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Who will replace Yadi in the long-term?

the internal options are thin to say the least

Jerry Lai-USA TODAY Sports

It's hard to imagine the Cardinals without Yadier Molina. Yadi has been with the Cards since he was called up in 2004 to serve as Mike Matheny's back-up. From 2005 on, the least PA Yadi had in any year was 396.  The Cardinals have gone to the playoffs 8 times in those 11 years, only missing them in '07, '08, and '10. They've also won two World Series, appeared in another, and played in a total of six NLCS series.

Three of those years were pretty incredible. From 2011 to 2013, Yadi was worth nearly 16 wins (just over over half of his career WAR). That led the league over that time frame. In terms of wRC+ among catchers, Yadi was only beaten out by Buster Posey and Mike Napoli, who is listed as a catcher but was being moved off the position during that time frame, and hasn't caught at all from 2013 onward. In terms of Defense, Yadi was second among catchers in Def (defensive runs above average) to only Matt Wieters.

That was only his peak, but even when he wasn't great on both sides of the ball, he's always been here contributing. From 2005 on Yadi has been worth 30.5 wins, an average of just under 3 a year. With Yadi entering his age 33 season, it's fair to wonder, where are the Cardinals going to get this production from after he's gone?

The best internal option is VEB's 15th best Cardinals prospect, Carson Kelly. Kelly isn't a non-prospect or anything, but it's also a little hard to imagine him being at least an average MLB starter at this point. Kelly gets rave reviews behind the plate, which is great considering the Cardinals value defense and he just moved to the position in 2013. But at the plate is a different story: Kelly slashed just .219/.264/.332 this year, but it was also in a very pitcher friendly environment. That still only earned him an 80 wRC+, though minor league wRC+ is just adjusted for league, not park.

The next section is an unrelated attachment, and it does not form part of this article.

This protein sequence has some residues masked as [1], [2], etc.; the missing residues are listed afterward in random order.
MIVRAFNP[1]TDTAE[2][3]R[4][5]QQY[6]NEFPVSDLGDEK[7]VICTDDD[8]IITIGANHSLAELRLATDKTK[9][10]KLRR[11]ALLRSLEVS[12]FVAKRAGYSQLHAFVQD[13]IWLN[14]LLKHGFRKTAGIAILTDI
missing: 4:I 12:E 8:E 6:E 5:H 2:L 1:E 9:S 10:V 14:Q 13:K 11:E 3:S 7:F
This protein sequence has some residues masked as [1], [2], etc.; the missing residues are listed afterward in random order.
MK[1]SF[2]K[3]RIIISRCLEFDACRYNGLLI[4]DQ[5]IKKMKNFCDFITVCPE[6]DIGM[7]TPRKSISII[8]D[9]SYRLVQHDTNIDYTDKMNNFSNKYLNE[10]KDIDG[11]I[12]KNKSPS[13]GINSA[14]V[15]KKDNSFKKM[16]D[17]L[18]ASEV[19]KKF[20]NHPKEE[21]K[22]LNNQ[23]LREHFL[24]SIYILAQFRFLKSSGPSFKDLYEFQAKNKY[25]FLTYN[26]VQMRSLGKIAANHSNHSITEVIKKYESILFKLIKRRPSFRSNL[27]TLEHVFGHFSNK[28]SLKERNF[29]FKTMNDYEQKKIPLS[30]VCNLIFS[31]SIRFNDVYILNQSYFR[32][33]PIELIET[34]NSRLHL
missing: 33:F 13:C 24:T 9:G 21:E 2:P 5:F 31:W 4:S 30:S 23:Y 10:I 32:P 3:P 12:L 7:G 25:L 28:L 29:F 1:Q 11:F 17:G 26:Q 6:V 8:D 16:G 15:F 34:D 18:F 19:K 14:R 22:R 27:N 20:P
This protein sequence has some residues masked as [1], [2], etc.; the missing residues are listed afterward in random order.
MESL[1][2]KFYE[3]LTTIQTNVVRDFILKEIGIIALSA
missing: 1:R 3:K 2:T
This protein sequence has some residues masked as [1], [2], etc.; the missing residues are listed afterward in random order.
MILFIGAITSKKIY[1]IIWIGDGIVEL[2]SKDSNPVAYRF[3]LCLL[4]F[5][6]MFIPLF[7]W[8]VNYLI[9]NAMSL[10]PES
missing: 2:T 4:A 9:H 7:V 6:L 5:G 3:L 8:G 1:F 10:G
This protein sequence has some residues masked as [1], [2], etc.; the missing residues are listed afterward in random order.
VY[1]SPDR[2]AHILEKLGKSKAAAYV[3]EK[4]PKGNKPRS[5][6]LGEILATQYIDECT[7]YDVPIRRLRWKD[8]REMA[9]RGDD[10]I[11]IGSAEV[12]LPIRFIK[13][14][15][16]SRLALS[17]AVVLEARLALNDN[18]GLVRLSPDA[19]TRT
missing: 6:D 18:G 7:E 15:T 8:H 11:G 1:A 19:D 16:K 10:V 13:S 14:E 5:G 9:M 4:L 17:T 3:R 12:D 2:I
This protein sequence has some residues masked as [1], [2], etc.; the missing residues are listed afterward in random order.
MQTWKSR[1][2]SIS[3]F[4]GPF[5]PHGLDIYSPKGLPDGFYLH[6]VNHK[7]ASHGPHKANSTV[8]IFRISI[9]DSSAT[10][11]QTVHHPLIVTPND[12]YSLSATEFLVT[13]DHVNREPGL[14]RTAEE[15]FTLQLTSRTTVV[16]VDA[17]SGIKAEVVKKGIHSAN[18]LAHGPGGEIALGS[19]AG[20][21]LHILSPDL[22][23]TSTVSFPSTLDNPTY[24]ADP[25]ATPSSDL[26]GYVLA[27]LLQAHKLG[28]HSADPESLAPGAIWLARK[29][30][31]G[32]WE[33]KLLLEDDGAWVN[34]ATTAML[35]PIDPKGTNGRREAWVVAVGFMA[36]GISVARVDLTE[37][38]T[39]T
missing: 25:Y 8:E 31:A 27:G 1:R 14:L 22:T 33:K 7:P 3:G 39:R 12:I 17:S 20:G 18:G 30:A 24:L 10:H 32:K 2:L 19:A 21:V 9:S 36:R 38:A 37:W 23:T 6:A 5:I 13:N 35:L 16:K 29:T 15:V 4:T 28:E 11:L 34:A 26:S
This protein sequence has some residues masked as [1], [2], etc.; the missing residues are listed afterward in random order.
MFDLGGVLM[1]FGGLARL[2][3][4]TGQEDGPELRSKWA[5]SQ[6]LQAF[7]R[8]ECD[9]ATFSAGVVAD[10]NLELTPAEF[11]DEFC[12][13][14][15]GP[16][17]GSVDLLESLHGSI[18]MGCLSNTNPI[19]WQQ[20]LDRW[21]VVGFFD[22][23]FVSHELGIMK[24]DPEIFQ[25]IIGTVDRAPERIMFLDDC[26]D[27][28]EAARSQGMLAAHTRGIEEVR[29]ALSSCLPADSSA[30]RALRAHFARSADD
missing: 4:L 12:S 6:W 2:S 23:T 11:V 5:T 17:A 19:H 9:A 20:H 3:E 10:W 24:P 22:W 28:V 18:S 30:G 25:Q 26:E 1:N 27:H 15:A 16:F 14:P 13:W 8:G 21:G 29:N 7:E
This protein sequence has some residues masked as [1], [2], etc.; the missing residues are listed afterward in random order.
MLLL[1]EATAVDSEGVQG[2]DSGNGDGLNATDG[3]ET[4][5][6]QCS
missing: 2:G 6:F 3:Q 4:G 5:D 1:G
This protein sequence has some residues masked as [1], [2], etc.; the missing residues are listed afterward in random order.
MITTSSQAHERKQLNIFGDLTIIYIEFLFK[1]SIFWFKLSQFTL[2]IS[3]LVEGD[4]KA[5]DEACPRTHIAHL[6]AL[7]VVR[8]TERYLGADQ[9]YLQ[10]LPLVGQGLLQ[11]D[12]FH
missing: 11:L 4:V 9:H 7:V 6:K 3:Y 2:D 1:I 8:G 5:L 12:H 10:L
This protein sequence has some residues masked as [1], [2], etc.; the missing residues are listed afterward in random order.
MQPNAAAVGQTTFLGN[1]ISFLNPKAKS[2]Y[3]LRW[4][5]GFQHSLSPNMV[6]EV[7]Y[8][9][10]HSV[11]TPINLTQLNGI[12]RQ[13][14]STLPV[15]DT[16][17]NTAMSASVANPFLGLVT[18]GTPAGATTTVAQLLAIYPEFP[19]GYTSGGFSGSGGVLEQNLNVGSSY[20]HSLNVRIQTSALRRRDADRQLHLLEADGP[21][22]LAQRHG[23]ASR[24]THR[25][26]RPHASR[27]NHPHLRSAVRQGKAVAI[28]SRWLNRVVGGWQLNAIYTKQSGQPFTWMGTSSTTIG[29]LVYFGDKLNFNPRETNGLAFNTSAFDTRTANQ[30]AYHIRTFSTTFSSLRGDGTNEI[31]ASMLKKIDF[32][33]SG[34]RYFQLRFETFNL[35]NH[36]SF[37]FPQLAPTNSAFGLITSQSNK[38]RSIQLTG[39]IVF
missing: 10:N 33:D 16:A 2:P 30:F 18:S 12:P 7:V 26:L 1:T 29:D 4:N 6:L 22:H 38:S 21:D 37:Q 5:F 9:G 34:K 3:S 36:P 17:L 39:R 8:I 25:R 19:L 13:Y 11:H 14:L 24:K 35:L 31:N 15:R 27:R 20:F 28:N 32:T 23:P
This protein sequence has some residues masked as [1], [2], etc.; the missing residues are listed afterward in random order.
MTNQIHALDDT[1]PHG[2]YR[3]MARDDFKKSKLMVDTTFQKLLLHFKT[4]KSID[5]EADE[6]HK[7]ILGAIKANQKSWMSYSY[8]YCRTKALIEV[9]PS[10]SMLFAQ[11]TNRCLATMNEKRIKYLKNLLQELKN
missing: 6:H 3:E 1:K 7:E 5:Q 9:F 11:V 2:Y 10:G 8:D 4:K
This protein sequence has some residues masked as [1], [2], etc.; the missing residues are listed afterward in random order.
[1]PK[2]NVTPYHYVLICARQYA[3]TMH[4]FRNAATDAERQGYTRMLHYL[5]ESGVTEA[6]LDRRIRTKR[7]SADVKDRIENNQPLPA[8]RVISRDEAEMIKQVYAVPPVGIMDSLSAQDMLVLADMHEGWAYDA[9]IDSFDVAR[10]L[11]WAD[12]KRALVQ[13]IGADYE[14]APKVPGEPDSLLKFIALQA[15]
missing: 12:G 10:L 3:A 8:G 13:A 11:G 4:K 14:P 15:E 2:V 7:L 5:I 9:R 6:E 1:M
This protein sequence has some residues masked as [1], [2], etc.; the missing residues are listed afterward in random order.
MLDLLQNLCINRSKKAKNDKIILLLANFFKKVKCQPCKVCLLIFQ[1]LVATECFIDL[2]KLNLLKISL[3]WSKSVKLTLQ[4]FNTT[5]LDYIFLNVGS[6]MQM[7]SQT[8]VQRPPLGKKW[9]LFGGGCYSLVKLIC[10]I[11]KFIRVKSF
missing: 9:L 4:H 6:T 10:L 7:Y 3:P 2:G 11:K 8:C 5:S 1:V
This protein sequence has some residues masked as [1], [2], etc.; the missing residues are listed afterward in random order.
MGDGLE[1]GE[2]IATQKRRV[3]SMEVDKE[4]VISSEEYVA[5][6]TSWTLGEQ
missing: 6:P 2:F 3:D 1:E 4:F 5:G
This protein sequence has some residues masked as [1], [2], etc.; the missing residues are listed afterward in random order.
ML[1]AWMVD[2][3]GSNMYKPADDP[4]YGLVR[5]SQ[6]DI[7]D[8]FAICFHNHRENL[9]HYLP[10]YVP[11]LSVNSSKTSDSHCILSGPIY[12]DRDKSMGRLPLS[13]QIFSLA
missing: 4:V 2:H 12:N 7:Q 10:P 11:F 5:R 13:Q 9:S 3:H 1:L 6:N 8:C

The bat tends to develop slow for catchers because of all the extra work they have to do. So there's that. But we also shouldn't simply count on Kelly to step right in once Yadi is done. There's also #20 prospect Mike Ohlman, but he's on the list almost entirely because of his proximity to the majors (he should start the year at Triple-A). His value is in being a back-up the next few years, not in replacing a franchise cornerstone.

The free agent market doesn't offer many alternative either. Yadi is guaranteed another two years, plus an option year. The 2017-2018 free agent market is headlined by Miguel Montero, Francisco Cervelli and Jonathon Lucroy. Lucroy is an interesting option but Montero could be fairly washed up by then as he would be 35 by the time he reaches free agency.

Looking ahead to 2017-2018 and there's Derek Norris and Yasmani Grandal, two interesting options. But short of that there's not much to look forward too. Perhaps the Cardinals will have to end up trading for their future catcher. Looking at KATOH's Top 100 there is Jacob Nottingham of the A's at #15, Wilson Contreras of the Cubs at #20, Chance Sisco of the Orioles at #22, Dom Nunez of the Rockies at #28, Reese McGuire of the Pirates at #46, Tyler Heinemen of the Astros, Andrew Knapp of the Phillies, Gary Sanchez of the Yankees at #58, and Austin Barnes of the Dodgers at 66, with Carson Kelly coming in at 87.

Team's don't generally trade catching prospects, and the Cubs and Pirates probably aren't wanting to trade with with the Cardinals. The A's just traded for Nottingham and they might value his services pretty highly. It's hard to say if the Astros would even consider trading with the Cardinals, and the Yankees have long denied including Sanchez in deals. It might be very difficult to make a trade at all for one of these guys, and if it was possible it would probably take a high price.

What will the Cards do? There really doesn't seem to be an easy answer. The Cardinals basically have to hope Carson Kelly improves, eventually sign a catcher at free agent prices, or trade Major League pieces for a catcher of the future. The last two come with high price tags, and the first may just be wishcasting. Kelly could end up being great, or he could end up never having a starting role in the majors. He's a nice piece to have, but you'd really like to see more than that in the pipeline.

I for one will be interested in what the Cardinals, who typically think long-term, end up doing with this situation.